The news caught my eye. The European Bison, or ‘wisent,’ will be reintroduced to Southern England. The Wilder Blean Project plans to use a small herd of bison to regenerate a former pine plantation. They will be the first bison to browse an English forest in six thousand years. Together with some wild ponies and pigs, they will help return a natural grazing regime to a small corner of England.
I left Southern England thirty years ago in search of wildness. I arrived in Colorado for an education, not knowing how long it would last. The Front Range of the Rockies reeled me in with its colorful aspen and early snows. With a grad degree in hand, I kept moving north and west, to Oregon and Alaska, satisfying a thirst for big landscapes with salmon-filled creeks and tall columns of spruce. I worked on fishing boats and with the Park Service before settling down in Montana. Here I teach environmental ethics to college students. Together we think about different relationships to the natural world. Black bears, a bobcat or two, and the occasional bighorn sheep amble past my workplace on the edge of town.
When I first arrived, the western U.S. seemed to offer something Europe didn’t. My European eyes saw landscapes that looked wild and untamed. The rivers, wildlife, and glaciers oozed a rugged authenticity, something I thought missing from my home country’s mediated lands. The big animals created a constant, nervy excitement.
Three decades on and a strange transformation is taking place. In the U.S. West, a long-overdue awakening to the truth of indigenous presence has occurred. This never was a wilderness, at least not in the sense white environmentalists thought. The myth of the pristine has duly shattered. At the same time, the land has started to groan under the weight of people and box stores. The human role in shaping the landscape is clarified with every warming year.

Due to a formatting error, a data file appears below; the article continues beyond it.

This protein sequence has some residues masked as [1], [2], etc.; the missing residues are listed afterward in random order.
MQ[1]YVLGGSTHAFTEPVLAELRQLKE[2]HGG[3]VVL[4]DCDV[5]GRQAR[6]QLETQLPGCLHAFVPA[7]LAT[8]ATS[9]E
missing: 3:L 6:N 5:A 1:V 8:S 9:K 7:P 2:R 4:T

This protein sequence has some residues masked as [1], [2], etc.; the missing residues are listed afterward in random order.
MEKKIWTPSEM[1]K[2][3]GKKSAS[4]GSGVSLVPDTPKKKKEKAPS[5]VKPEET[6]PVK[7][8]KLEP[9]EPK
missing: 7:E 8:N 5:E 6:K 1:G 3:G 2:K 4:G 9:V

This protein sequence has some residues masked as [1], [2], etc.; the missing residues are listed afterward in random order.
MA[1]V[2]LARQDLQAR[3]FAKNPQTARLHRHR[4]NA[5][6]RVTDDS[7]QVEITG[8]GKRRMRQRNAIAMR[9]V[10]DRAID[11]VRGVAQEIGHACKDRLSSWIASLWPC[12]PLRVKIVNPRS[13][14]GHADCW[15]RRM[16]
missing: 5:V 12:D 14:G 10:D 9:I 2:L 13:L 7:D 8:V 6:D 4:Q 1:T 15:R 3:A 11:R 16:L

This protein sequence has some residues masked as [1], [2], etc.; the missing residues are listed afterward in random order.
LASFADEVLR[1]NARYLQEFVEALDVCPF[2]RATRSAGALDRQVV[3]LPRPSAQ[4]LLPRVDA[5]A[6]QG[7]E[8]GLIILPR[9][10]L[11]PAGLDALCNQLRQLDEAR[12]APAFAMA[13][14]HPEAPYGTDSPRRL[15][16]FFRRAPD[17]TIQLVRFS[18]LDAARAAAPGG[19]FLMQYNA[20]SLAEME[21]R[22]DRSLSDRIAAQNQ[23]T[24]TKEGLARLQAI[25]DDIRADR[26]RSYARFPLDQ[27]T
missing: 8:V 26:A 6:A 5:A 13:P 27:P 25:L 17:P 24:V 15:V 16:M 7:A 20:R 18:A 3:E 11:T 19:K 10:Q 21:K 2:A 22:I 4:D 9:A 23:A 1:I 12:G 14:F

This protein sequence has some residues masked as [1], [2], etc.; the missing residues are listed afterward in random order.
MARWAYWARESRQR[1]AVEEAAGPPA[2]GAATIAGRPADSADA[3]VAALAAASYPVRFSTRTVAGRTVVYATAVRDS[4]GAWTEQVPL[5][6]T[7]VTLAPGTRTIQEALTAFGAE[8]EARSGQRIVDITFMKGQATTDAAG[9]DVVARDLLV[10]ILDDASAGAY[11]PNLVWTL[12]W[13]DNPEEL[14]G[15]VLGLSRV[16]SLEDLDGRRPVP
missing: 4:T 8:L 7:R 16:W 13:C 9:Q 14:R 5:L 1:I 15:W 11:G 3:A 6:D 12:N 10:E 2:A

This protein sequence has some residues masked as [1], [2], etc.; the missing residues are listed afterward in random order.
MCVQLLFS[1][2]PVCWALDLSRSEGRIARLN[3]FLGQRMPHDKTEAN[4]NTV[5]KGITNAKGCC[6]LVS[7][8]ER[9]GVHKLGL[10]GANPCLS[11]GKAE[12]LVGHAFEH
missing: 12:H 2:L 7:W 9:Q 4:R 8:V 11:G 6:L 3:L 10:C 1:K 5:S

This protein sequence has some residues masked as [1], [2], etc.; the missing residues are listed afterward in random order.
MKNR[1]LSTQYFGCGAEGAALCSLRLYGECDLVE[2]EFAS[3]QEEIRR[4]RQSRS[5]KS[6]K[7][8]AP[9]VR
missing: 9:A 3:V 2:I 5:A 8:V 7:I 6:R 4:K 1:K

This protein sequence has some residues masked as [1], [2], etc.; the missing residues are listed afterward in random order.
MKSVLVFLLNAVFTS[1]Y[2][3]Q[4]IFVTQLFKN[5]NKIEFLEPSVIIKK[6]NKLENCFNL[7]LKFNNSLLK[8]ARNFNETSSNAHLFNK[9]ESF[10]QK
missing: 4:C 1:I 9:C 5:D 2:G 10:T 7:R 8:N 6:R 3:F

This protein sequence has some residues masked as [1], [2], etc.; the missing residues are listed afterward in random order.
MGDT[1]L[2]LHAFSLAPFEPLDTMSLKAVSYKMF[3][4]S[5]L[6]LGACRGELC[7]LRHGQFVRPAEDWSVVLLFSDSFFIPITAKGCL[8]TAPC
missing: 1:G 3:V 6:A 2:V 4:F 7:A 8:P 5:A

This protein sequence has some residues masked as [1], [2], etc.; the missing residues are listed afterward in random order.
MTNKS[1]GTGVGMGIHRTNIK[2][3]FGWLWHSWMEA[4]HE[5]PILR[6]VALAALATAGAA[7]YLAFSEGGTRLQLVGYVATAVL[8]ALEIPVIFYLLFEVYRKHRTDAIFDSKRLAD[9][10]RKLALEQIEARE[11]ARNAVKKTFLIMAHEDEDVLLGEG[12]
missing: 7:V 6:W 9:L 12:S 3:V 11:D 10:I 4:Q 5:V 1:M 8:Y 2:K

Meanwhile, in Europe, the wild is experiencing a rebirth. It is not just bison. Europe has double America’s wolves, living alongside twice the people in half the space. Chamois, golden jackals, and lynx are also on the rise. Brown bear populations are increasing only ninety minutes from Rome. Rewilding is becoming a serious business. As this happens, Europe is constructing a twenty-first-century concept of the wild.
There are lessons to learn from what is happening there. Volunteers from German cities help farmers build fences to protect livestock from wolves. French citizens camp with sheep in alpine meadows to keep predators away. Bison are put on trucks and moved around the continent to maintain genetic diversity in the recovering herds.
The European wild is flourishing through innovation and compromise. The Tauros has been back-bred from hardy cattle to graze like the extinct auroch. One hundred and forty of them were trucked to Croatia so a wild bovine can live amongst wolves in the Velebit Mountains. Advocates for the Marsican bear have pruned abandoned apple trees to make them fruit again. These re-awakened Apennine orchards give the recovering bears a food source in the hills, helping them stay out of trouble in the villages. Environmental ambassadors go door to door encouraging locals to be good neighbors to the bear. They surround the villagers’ beehives and chicken coops with donated electric wires.
The efforts at cohabitation have parallels in the Western U.S.. Here range-riders help cattle live with wolves. Innovative fence designs allow pronghorn antelope to cross cattle country. Electrified ‘unwelcome’ mats keep grizzly bears away from ranch property. What is more obvious in Europe is the role of ordinary citizens in helping with cohabitation. Urban residents put skin in the game through their money and time. With the big animals gone for longer, there seems to be more effort to break down the rural-urban divide. More energy is invested in the development of wildlife-centered economies.
What is also more obvious is the role of ecological compromise. Tauros are not genetically identical to aurochs. Marsican bears didn’t historically eat domesticated apples. Wolves did not evolve to hunt small mammals in French and Italian vineyards. But so what? The purism sustained by a crisp divide between the wild and domestic is no longer helpful. The blending of nature and culture over time requires different categories.
Living through this reversal has been disorienting for me but incredibly hopeful. A good deal of what I believed when I arrived thirty years ago was probably never real in the first place. It is common to see only what you want to see. It is also clear that the meshing of human and animal cultures is something the indigenous people of these landscapes have always lived. I’m embarrassed that this lesson took me so long to learn.
What’s apparent to me is that, against the odds, there is a clear way forward for wildness. It’s a new wild, but also an old one. It’s a wild that indigenous people already know. And it’s a wild which everyone else should take the time to learn.
Colorado image by Albane et Guillaume courtesy of Flickr Tauros image by Kit courtesy of Flickr